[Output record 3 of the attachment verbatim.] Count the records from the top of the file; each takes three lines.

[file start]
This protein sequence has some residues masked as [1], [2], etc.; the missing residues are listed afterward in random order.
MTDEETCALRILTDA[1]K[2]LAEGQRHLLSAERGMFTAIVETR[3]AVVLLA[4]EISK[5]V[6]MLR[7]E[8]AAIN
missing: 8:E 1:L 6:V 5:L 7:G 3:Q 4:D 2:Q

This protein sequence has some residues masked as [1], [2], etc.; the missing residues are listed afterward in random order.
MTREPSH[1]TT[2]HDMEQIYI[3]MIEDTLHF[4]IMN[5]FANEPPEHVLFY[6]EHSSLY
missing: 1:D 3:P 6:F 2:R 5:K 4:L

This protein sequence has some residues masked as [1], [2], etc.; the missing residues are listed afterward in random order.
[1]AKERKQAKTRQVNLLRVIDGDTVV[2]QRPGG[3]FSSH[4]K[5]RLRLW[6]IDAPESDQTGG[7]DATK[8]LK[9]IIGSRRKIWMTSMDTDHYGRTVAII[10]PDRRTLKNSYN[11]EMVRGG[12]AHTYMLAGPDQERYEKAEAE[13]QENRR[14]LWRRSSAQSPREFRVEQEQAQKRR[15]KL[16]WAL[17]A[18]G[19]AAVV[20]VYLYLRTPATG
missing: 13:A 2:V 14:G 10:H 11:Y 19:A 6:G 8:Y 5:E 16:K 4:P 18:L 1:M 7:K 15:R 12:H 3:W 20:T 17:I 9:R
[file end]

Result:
This protein sequence has some residues masked as [1], [2], etc.; the missing residues are listed afterward in random order.
[1]AKERKQAKTRQVNLLRVIDGDTVV[2]QRPGG[3]FSSH[4]K[5]RLRLW[6]IDAPESDQTGG[7]DATK[8]LK[9]IIGSRRKIWMTSMDTDHYGRTVAII[10]PDRRTLKNSYN[11]EMVRGG[12]AHTYMLAGPDQERYEKAEAE[13]QENRR[14]LWRRSSAQSPREFRVEQEQAQKRR[15]KL[16]WAL[17]A[18]G[19]AAVV[20]VYLYLRTPATG
missing: 13:A 2:V 14:G 10:H 11:Y 19:A 6:G 8:Y 5:E 16:K 4:P 18:L 1:M 7:K 15:R 12:H 3:W 20:T 17:I 9:R